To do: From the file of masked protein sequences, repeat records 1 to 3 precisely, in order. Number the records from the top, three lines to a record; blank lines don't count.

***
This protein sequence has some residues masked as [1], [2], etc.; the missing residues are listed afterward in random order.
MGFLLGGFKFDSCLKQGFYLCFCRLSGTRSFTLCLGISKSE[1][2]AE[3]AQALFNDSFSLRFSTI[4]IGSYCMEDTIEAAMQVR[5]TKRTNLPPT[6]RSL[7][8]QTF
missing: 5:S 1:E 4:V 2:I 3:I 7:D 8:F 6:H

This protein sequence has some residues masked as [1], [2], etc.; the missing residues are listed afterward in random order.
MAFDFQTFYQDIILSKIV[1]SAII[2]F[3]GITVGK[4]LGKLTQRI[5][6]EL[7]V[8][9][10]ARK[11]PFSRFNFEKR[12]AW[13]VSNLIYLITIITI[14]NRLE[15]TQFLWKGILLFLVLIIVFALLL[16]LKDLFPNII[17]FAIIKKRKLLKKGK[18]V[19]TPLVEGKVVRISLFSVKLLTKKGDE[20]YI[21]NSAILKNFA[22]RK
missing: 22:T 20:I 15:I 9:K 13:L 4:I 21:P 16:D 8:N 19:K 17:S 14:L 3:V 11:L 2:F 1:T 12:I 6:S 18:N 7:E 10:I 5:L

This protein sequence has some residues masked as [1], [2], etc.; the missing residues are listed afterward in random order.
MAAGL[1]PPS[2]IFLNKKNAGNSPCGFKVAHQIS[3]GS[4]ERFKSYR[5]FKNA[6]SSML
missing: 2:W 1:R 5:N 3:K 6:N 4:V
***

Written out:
This protein sequence has some residues masked as [1], [2], etc.; the missing residues are listed afterward in random order.
MGFLLGGFKFDSCLKQGFYLCFCRLSGTRSFTLCLGISKSE[1][2]AE[3]AQALFNDSFSLRFSTI[4]IGSYCMEDTIEAAMQVR[5]TKRTNLPPT[6]RSL[7][8]QTF
missing: 5:S 1:E 4:V 2:I 3:I 7:D 8:F 6:H

This protein sequence has some residues masked as [1], [2], etc.; the missing residues are listed afterward in random order.
MAFDFQTFYQDIILSKIV[1]SAII[2]F[3]GITVGK[4]LGKLTQRI[5][6]EL[7]V[8][9][10]ARK[11]PFSRFNFEKR[12]AW[13]VSNLIYLITIITI[14]NRLE[15]TQFLWKGILLFLVLIIVFALLL[16]LKDLFPNII[17]FAIIKKRKLLKKGK[18]V[19]TPLVEGKVVRISLFSVKLLTKKGDE[20]YI[21]NSAILKNFA[22]RK
missing: 22:T 20:I 15:I 9:K 13:L 4:I 21:P 16:D 8:N 19:K 17:S 14:L 3:V 11:L 2:F 1:T 12:I 6:S 18:N 7:E 10:I 5:L

This protein sequence has some residues masked as [1], [2], etc.; the missing residues are listed afterward in random order.
MAAGL[1]PPS[2]IFLNKKNAGNSPCGFKVAHQIS[3]GS[4]ERFKSYR[5]FKNA[6]SSML
missing: 2:W 1:R 5:N 3:K 6:N 4:V